The solutions in this budget flow from a frank assessment of these challenges. They are carefully designed to show the choices we can make to increase opportunity and bolster the middle class. For instance, a cornerstone of these proposals is to expand the Earned Income Tax Credit so it reaches more childless workers. We know this tax credit is one of the most effective tools for fighting poverty, and it is time to adjust it so it does an even better job of rewarding hard work. This tax cut, which would go to more than 13 million Americans, will be fully offset by ending tax loopholes that let high income professionals avoid the income and payroll taxes other workers pay. Another initiative that will make a difference for hard-working men and women is myRA. This retirement security program will be available later this year, and it will allow Americans to start building a nest egg that is simple, safe and can never go down in value.
While this budget puts forward essential pro-growth initiatives, it also calls on Congress to reinforce our growth-enhancing strategies by passing measures like comprehensive immigration reform and trade promotion authority. But even as it does these things, make no mistake: this budget is also serious about building on the success we have made together to restore fiscal responsibility.
The fact of the matter is, the deficit as a share of GDP has fallen by more than half since the President took office, marking the most rapid decline in the deficit since the period of demobilization following the end of World War II.
The deficit is projected to narrow even more this year, and today, we are charting a course that will push the deficit down to below 2 percent of GDP by 2024 and rein in the national debt relative to the size of the economy over 10 years.
Last year, the President put forward his last offer to Speaker Boehner in his budget as part of a balanced compromise. This year's Budget reflects the President's vision of the best path forward. While the President stands by his last offer, he believes that the measures in his budget are the best way to strengthen the economy now.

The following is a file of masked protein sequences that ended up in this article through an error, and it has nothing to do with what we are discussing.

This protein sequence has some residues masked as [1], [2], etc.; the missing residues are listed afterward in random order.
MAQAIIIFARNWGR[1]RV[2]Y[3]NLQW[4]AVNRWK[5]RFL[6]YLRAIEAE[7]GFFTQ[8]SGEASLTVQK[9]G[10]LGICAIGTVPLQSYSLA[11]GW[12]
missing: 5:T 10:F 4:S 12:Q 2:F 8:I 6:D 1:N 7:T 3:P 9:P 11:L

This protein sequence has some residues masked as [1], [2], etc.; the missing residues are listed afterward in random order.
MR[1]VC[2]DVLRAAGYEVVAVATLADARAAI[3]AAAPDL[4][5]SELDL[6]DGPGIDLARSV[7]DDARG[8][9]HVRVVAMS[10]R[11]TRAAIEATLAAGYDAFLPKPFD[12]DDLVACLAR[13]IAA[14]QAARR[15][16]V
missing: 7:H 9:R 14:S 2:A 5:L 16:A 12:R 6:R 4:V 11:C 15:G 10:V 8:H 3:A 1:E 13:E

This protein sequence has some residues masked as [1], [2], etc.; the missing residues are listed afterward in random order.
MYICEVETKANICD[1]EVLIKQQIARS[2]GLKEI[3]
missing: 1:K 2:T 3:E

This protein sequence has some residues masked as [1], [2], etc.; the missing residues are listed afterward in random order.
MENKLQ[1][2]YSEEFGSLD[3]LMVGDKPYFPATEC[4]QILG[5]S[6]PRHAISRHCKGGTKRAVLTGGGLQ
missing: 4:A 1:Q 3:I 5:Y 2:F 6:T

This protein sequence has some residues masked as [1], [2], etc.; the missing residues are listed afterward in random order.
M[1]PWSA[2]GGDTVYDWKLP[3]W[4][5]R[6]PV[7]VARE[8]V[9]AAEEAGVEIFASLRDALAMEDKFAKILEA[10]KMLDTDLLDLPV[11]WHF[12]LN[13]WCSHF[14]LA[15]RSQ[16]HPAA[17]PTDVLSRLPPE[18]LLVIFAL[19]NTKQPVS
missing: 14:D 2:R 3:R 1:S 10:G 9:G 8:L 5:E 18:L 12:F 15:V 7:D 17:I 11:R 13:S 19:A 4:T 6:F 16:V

As this budget demonstrates, the President is firmly committed to making tough choices to tackle our fiscal challenges, and our fair and balanced solutions represent a comprehensive approach to strengthening our nation's financial footing. This approach shrinks the deficit and debt by making detailed, responsible changes to Medicare while eliminating wasteful corporate tax loopholes and subsidies that do not help our economy and scrapping tax breaks for those who do not need them.
Increasing basic fairness in our tax code is not just about improving our nation's fiscal health, though. It is also about generating room so we can make investments that will strengthen the foundation of our economy for years to come. That means helping to create more jobs by repairing our infrastructure, increasing manufacturing, boosting research and technology and fostering domestic energy production. It means training Americans so they can get those jobs by promoting apprenticeships and upgrading worker training programs. It means improving our education system by expanding access to preschool and modernizing high schools. And it means making sure hard work pays off by creating more Promise Zones, increasing college affordability and raising the minimum wage to $10.10 an hour and indexing it to inflation.
In closing, let me point out that this budget represents a powerful jobs, growth, and opportunity plan. It is carefully-designed to make our economy stronger while keeping our fiscal house in order. What is more, it offers Washington a real chance to work together.
As everyone on this Committee knows, for far too long brinksmanship in Washington has been a drag on economic growth. But we have seen a significant amount of bipartisan progress in recent months that has helped improve economic momentum. Some cynics say it is fleeting. Some call it election-year posturing. But I do not agree. I believe this progress is real, I believe we can keep finding common ground to make a difference, and I believe we can continue to get serious things done on behalf of the American people by working together.
Thank you, and I look forward to answering your questions.